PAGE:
LITTLE ROCK – A 150-foot tall windmill stands ready to help tiny Burdette offset its energy costs, but the turbine sits idle because the Mississippi County town of less than 200 can’t afford the $1 million insurance policy Entergy Arkansas requires to connect to its electrical grid, the Public Service Commission heard today.
Burdette Mayor Tim Sullivan was among business people and lawyers for the attorney general’s office, the University of Arkansas and some state agencies who asked the PSC to strike the insurance requirement, known as an indemnification clause, saying it is too expensive and hinders the development of alternative forms of energy in the state.
The commission held a public hearing on the issue today as it considers whether to strike the rule altogether in light of regulatory and court rulings that it does not apply to a state university.
Sullivan told the PSC that the town’s wind turbine, acquired and installed with a $430,000 federal stimulus grant, is projected to save his city about $10,000 a year in utility costs. The mayor said it will cost the city about $11,000 annually for the $1 million insurance policy required by Entergy.
“It’s ridiculous,” the mayor said.
The indemnification clause also has kept solar panels, purchased with $550,000 in federal stimulus money and designed to reduce energy costs at the new State Library, from becoming operational.
Ronna Abshure, a staff attorney for the PSC, spoke against the indemnification clause requirement during today’s hearing.
“Staff believes that indemnification is unwarranted,” she said, adding that it impedes the growth of net metering, which measures the difference between electricity supplied by a utility and electricity generated by alternative forms of energy, such as wind turbines and solar panels.
Under net metering agreements, a company, city or state facility that uses an alternative energy source can receive a credit on its utility bills for the amount of new energy it sends back to the utility.
Laura Landreaux, senior counsel for Entergy, argued the indemnification clause is essential to help protect ratepayers from any harm or damage caused by a malfunction.
“Essentially, what the state asks is that net metering customers receive all the benefits from net metering without any of the responsibility,” Landreaux said. “They want the benefits of the credit on their bill for net metering and propose to the utilities they (take) all the risk.”
The clause also is at the heart of a contract dispute between Arkansas Tech University and Entergy. The state Supreme Court last year asked the PSC to review its net metering rule.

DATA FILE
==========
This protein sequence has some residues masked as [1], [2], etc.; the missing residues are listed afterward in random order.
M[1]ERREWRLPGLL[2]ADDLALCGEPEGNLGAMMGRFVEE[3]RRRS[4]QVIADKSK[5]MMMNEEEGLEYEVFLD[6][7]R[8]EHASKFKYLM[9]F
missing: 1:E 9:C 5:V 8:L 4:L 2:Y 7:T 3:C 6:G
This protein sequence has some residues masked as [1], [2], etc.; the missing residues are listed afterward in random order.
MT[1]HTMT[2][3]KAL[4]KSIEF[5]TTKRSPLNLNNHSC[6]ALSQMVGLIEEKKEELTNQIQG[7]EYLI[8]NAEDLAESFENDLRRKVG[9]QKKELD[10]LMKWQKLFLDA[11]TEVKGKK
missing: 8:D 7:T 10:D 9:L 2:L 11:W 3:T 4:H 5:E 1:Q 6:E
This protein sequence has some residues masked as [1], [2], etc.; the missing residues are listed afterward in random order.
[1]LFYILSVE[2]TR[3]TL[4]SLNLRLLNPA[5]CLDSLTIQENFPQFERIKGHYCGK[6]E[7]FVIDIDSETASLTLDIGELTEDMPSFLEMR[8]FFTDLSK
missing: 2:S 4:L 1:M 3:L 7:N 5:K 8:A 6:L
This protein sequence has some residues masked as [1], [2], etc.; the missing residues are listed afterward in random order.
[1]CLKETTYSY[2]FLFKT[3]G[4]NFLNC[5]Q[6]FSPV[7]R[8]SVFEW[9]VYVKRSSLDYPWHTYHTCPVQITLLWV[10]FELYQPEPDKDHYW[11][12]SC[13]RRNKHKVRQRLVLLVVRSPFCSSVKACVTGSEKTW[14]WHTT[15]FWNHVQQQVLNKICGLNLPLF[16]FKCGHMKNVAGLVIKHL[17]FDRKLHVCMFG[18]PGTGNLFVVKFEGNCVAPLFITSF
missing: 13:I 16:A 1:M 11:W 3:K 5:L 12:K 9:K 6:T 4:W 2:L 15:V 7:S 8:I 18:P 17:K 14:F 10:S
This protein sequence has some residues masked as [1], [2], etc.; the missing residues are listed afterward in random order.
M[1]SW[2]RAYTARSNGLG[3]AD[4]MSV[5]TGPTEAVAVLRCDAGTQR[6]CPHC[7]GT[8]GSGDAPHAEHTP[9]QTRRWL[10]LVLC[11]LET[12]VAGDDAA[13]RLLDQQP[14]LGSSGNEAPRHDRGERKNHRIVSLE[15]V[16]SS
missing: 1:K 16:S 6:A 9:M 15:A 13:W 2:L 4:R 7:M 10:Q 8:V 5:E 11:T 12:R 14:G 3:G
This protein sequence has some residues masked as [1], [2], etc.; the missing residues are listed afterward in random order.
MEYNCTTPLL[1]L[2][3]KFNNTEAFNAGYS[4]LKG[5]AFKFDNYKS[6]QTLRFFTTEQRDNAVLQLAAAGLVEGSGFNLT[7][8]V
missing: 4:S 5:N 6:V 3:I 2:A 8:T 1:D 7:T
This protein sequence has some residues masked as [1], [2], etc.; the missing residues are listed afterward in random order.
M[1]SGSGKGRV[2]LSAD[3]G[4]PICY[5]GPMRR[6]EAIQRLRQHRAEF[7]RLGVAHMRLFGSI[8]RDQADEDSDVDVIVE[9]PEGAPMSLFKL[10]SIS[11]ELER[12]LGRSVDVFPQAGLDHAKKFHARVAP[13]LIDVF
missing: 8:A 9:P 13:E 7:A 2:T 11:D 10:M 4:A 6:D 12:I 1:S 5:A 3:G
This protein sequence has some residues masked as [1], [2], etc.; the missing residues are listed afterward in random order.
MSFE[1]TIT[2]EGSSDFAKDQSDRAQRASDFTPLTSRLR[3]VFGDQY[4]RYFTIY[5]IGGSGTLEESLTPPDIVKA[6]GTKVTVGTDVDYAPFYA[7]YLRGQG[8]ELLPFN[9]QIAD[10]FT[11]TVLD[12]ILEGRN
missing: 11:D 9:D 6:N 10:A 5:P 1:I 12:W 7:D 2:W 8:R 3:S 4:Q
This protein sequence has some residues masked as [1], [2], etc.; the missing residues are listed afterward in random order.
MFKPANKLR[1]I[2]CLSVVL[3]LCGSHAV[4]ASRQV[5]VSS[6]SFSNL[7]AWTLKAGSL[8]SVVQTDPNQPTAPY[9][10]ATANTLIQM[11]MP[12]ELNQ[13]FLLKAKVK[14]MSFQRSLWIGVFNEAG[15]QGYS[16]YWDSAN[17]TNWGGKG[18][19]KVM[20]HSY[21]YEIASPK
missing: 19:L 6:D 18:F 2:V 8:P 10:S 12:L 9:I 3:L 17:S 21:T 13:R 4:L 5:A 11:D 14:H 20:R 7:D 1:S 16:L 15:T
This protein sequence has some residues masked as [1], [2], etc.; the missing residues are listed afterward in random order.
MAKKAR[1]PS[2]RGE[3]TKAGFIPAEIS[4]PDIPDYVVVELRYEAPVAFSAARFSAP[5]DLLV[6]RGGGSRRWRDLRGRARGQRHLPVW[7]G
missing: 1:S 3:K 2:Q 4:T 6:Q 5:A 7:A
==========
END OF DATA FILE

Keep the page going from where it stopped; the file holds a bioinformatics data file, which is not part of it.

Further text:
In 2009, Arkansas Tech was renovating a dormitory and Entergy, which owns and maintains electrical equipment on campus, insisted the university either sign an agreement making Tech liable for any injuries related to the equipment or purchase the equipment.
Tech signed the agreement but later filed a complaint with the PSC, arguing the state constitution prohibits the state, including higher education institutions, from entering into an indemnification agreement with a corporation.
The PSC decided in Arkansas Tech’s favor, ruling the state university could not be indemnified. The state Court of Appeals upheld the PSC, ruling it was unconstitutional to require a state entity to sign such an agreement.
The state Supreme Court declined Entergy’s petition to review the case and referred the issue back to the PSC.
During today’s public hearing, attorney Elizabeth Smith, who represented the University of Arkansas System and several state agencies, urged the PSC to strike the indemnification clause.
“Requiring the state to purchase insurance, or to take on an … unknown risk or unknown cost could be damaging to the state. It could open a slippery slope to other contracts,” she said.
Rick Bormann of Weiner, owner of Greenway Renewable Energy, said he closed his alternative energy and consulting business in part because of the indemnification clause.
Bormann said the requirement is one of several that make it difficult for renewable energy companies to develop in the state.
“I will tell you if a business like ours can’t see the light at the end of the day for renewable energy with the current environment, very few businesses will,” he said.